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EA settles $27m Madden monopoly lawsuit

Banned from signing new NCAA deal for 5 years, must refund consumers

EA has settled a class action lawsuit that claimed its exclusive rights to NFL Football were an illegal monopoly. The $27 million settlement means a restriction on further exclusive deals between EA and the NCAA, and a minimal refund for consumers.

Kotaku reports EA now has a five year ban on signing another exclusive deal with the NCAA. This doesn't mean that when its current deal ends in 2014 EA can't continue to make titles like its mega hit Madden, it just can't do it exclusively.

Meanwhile the $27 million will go to consumers who bought an NFL, NFLPA. NCAA or AFL title after 2005, and on Xbox 360, Wii or PS3 and those who bought a game on PS2, GameCube or Xbox, who can claim either $1.95 or $6.79 respectively.

Analyst Michael Pachter thought it seemed unlikely this would mean a sudden surge in new American sports titles from other publishers.

"Take-Two Interactive was burned by Major League Baseball, and only Konami and Take-Two make sports games (soccer and NBA, respectively)," he told GamesBeat.

"Nobody wants to compete with [Electronic Arts]."

The lawsuit was filed in July 2008, and open to all who had purchased a Madden NFL, NCAA Football, or Arena Football League between January 1 2005 and the present.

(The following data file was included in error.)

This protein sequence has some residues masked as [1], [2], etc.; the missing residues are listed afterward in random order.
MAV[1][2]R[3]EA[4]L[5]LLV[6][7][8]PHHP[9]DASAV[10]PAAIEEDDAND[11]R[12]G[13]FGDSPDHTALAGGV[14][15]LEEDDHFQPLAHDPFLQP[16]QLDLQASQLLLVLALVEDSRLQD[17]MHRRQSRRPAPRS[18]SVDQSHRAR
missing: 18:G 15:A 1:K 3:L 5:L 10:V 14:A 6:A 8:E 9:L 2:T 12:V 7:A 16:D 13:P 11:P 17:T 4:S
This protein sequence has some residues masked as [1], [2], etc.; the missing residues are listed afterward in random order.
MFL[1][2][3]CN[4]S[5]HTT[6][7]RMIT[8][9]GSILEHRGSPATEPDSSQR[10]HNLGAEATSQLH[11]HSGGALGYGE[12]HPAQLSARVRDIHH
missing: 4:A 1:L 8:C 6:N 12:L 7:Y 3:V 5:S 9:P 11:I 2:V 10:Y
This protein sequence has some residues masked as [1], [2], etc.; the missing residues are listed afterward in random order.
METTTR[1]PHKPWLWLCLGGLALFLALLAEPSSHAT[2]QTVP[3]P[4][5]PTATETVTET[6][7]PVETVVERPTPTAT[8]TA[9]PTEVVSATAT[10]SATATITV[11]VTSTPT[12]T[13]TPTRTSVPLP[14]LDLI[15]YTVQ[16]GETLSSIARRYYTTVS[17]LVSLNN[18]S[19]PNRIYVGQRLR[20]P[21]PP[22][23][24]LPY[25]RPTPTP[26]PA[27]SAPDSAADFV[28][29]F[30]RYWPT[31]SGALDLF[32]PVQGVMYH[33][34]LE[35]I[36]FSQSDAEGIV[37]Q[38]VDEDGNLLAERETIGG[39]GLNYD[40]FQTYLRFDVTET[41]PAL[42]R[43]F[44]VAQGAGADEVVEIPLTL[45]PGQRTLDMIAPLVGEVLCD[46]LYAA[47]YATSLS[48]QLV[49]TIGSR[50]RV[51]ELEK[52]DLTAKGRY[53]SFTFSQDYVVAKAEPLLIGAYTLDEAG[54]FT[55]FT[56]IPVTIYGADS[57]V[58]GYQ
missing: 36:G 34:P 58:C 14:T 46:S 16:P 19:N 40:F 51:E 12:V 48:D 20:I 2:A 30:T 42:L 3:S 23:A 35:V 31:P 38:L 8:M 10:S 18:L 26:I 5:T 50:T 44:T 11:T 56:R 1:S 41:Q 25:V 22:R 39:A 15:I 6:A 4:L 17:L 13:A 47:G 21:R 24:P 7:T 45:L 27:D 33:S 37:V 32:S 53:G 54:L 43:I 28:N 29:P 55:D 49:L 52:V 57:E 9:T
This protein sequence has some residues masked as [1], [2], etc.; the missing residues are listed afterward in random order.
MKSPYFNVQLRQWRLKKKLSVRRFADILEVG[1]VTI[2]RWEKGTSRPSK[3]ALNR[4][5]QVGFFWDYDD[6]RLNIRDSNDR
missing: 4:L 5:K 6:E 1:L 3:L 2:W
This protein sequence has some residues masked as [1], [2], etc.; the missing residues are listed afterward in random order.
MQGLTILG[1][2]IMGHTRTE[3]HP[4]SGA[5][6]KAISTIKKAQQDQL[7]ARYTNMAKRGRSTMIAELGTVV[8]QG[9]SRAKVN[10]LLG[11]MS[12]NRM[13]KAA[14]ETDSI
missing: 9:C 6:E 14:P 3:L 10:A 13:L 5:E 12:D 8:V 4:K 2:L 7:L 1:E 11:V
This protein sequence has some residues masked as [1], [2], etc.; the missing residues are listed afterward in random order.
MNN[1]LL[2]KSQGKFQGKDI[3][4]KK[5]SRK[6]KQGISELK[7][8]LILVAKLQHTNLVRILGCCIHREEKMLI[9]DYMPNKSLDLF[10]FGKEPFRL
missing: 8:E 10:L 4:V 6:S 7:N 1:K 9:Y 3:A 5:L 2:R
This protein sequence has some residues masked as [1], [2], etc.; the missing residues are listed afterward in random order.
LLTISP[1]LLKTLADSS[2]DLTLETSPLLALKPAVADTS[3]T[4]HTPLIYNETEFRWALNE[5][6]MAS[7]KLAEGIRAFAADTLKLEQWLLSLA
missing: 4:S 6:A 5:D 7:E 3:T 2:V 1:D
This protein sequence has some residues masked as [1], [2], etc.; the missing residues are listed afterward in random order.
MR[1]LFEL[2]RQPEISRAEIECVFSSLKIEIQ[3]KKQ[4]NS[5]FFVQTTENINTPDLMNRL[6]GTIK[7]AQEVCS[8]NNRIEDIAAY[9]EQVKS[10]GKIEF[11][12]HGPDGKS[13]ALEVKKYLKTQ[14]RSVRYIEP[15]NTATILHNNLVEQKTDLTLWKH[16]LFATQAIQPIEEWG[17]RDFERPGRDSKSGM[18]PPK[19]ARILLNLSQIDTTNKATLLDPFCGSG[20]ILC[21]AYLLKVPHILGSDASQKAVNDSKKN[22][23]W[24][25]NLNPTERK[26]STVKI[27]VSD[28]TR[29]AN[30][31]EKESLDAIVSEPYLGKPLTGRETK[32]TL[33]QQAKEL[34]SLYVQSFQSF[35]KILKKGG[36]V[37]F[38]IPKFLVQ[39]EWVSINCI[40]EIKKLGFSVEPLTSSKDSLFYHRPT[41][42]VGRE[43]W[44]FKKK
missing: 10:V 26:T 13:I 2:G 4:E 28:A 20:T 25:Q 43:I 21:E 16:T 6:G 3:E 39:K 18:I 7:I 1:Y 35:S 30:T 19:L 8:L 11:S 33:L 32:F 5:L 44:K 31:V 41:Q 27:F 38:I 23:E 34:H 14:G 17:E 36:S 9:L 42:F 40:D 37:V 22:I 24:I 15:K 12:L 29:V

"Plaintiffs in the case are purchasers of Electronic Arts football video games, and they claim that Defendant Electronic Arts entered into a series of exclusive licenses with the National Football League (NFL), National Football League Players Association (NFLPA), National Collegiate Athletics Association (NCAA), and Arena Football League (AFL), which plaintiffs claim foreclosed competition in an alleged football video game market."

In 2011 EA renegotiated its exclusive NFL Madden deal, reportedly requesting a $30 million reduction in the price because of disputes between the NFL and its players.

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Rachel Weber avatar
Rachel Weber: Rachel Weber has been with GamesIndustry since 2011 and specialises in news-writing and investigative journalism. She has more than five years of consumer experience, having previously worked for Future Publishing in the UK.
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